BLM Activist’s Cross-Dressing Identity Raises Questions About Motive for Philly Mass Shooting

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According to reports, the suspect accused of killing five people in Monday’s mass shooting was a Black Lives Matters activist and a cross-dresser.

The killer opened fire in a neighborhood in southwest Philadelphia shortly before 8:30 pm on Monday. He killed five people and injured two others.

The killer used an AR-15-style rifle and a handgun. He wore ski masks and body armor and randomly targeted victims. The suspect was cornered by police officers, who took him into custody without incident.

According to the New York Post, the suspect, a male 40 years old, had posted photos of himself on social media in women’s clothes just three months prior. The individual posted repeatedly in support of Black Lives Matter on social media.

The suspect’s “identification” is unclear, but the law enforcement agencies use “they/them” to refer to him. CNN reported:

A spokesperson for the district attorney’s offices in Philadelphia told CNN that they/them is the pronoun used to refer to the suspect, based on the “information available at this time.” Philadelphia officials used the pronouns he/him for the suspect at a news conference on Tuesday.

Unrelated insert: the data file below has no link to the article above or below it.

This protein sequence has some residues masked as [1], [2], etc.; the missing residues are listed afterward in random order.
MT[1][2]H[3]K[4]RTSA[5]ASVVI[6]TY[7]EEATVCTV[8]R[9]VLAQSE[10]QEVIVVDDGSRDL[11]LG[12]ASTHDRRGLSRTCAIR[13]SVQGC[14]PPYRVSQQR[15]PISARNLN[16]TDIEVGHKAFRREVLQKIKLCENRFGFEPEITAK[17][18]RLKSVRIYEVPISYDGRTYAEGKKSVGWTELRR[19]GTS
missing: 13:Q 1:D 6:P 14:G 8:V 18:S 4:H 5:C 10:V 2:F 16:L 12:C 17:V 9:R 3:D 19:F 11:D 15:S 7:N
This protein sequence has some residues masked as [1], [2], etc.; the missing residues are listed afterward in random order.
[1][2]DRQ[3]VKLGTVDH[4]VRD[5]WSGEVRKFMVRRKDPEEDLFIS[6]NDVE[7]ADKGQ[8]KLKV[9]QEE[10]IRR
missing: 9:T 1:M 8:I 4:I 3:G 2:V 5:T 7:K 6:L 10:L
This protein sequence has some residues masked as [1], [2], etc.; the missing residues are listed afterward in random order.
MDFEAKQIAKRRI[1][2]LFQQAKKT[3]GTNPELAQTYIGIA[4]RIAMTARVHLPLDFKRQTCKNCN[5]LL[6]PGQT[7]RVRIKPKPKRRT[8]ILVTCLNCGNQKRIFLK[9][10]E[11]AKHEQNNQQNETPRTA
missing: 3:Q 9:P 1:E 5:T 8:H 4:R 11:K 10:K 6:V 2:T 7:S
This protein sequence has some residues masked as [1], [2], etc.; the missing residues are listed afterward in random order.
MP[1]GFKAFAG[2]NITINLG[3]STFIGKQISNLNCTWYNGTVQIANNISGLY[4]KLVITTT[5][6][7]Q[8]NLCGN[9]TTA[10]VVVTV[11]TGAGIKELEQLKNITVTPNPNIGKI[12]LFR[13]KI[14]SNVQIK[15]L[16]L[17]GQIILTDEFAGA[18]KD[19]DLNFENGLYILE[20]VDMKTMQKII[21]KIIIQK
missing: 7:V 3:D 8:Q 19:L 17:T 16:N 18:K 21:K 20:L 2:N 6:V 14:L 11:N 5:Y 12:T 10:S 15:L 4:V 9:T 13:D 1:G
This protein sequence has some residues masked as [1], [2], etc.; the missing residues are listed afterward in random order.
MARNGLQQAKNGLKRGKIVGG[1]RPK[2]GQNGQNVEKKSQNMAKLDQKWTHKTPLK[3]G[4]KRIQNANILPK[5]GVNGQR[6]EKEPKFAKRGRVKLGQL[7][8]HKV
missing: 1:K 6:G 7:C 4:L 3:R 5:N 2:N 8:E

The suspect is facing more than 30 criminal counts, including five murder charges, five attempted murder charges, ten assault charges, ten counts of recklessly endangering someone else, and four weapons charges.

The day after the mass shooting, city officials including Mayor Jim Kenney and District Attorney Larry Krasner both condemned allegedly lax gun laws. Krasner also specifically attacked Republicans by claiming that they were “against the safety” of citizens due to their support for Second Amendment rights.

There’s no way to know what laws could have stopped Monday’s massacre. Krasner and Kenney did not offer any suggestions. However, Krasner suggested that Pennsylvania adopt strict gun laws similar to New Jersey’s.

The Post reported that the suspect had a criminal record, which included a 2003 arrest, for drug possession and possession of a gun without a permit. The Post reported that the individual pleaded guilty later to possessing firearms without a permit, and received three years probation. All other charges were dismissed.